Disregarding comments made by the supreme leader and his allies on the role of “the enemy” and “exiled dissidents” in the recent uprising in Iran, Interior Minister Abdolreza Rahmani Fazli has admitted the protests were not organized or provoked by outsiders.
Fazli says that “field studies” have shown the protests were not organized by forces outside Iran.
“This does not mean that dissidents and anti-Islamic Republic opposition did not take advantage of the protests and intensify them for their own ends,” he told the government-run daily newspaper Iran. “As a matter of fact, they used their utmost capability to stoke the fires and gain from the unrest.”
As soon as the uprising broke out on December 28, 2017, in the city of Mashhad and spread to more than 100 other cities across Iran, allies of Supreme Leader Ayatollah Ali Khamenei, including the prosecutor-general and other conservatives, accused the C.I.A. of directing the protests in cooperation with elements close to former Iraqi dictator Saddam Hussain and the Mujahedin Khalq Organization (MKO).
Khamenei claimed on January 9 that the protests were organized and financed from abroad and that Tehran had foiled attempts by its “enemies” to overthrow the current regime.
Khamenei had described the protests voicing anger over corruption, poverty, and tyranny as a “foreign enemy’s counterattack,” financed by a “stinking-rich government” in the region, an obvious reference to Saudi Arabia.
Khamenei insisted the protesters were expressing dissatisfaction with corruption, not the Islamic Revolution or the system of government itself.
However, during the demonstrations – especially those in the two holy Shi’ite cities of Qom and Mashhad -- angry participants chanted slogans in support of Iran’s last royal dynasty, Pahlavi, and explicitly against the ruling system and its leaders.
Furthermore, the protesters demanded an end to the clergy-controlled system in Iran, shouting slogans against the two factions -- reformist and conservative -- that have ruled Iran for nearly four decades. “Reformists, conservatives, the end is nigh,” they chanted.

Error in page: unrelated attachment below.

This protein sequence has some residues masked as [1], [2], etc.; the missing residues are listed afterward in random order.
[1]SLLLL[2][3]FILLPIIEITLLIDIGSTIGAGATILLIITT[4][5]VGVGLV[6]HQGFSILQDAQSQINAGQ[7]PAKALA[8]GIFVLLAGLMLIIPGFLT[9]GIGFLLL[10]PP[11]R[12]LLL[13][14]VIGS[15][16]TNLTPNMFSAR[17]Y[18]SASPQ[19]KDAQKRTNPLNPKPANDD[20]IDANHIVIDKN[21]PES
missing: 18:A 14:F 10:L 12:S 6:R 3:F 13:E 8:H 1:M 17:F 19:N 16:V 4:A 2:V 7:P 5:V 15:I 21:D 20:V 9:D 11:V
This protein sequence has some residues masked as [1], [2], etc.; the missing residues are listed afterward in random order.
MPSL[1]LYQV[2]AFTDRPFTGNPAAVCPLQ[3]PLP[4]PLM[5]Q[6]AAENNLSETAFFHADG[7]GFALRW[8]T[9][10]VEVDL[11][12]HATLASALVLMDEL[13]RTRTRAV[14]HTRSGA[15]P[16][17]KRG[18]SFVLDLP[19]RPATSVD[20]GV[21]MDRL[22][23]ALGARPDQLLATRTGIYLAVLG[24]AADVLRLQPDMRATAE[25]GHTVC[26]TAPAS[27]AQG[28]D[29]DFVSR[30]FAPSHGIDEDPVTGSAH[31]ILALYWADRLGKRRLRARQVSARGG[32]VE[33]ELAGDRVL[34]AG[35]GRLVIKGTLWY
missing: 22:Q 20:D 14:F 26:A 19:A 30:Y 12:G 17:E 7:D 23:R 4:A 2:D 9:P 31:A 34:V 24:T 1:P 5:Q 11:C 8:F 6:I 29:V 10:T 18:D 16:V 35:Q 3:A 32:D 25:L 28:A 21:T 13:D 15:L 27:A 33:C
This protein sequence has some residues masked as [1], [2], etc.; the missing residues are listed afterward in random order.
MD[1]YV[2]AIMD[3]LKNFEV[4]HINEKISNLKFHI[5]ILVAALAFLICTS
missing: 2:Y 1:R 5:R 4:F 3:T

While Khamenei and hardliners, including the Islamic Revolutionary Guard Corps (IRGC), insist that foreigners were behind the protests, President Hassan Rouhani and some of his reformist supporters maintain that this is an insult to Iranian people.
Khamenei’s statements on Twitter and via Iranian media sharpened the contrast between his position and that of Rouhani on the real causes of the protests, which shook the country for more than 10 days.
Demonstrators were said to be mainly between the ages of 16 and 25, frustrated with a lack of jobs, rising prices and lack of social and political freedom. Their slogans turned increasingly more rejectionist, calling for systemic changes to the regime.
But the supreme leader’s position ascribed the unrest mainly to foreign machinations.
"Once again, the nation tells the U.S., Britain, and those who seek to overthrow the Islamic Republic of Iran from abroad that they’ve failed, and they will fail in the future, too," Khamenei tweeted.
However, Khamenei acknowledged in his latest messages that people might have real grievances.
"These concerns must be addressed. We must listen, we must hear. We must provide answers within our means," Khamenei was quoted as saying, hinting that not only the government of Rouhani but his own clerical leadership must also respond.
Meanwhile, the interior minister believes that the real reason behind protests in Iran and its swift spread all over the country is the “accumulation of dissatisfaction” among people, in a way that it could re-emerge at any given time.
Fazli also maintained that Rouhani’s administration has started a series of negotiations with different political, labor, media, and students’ rights groups to prevent further unrest.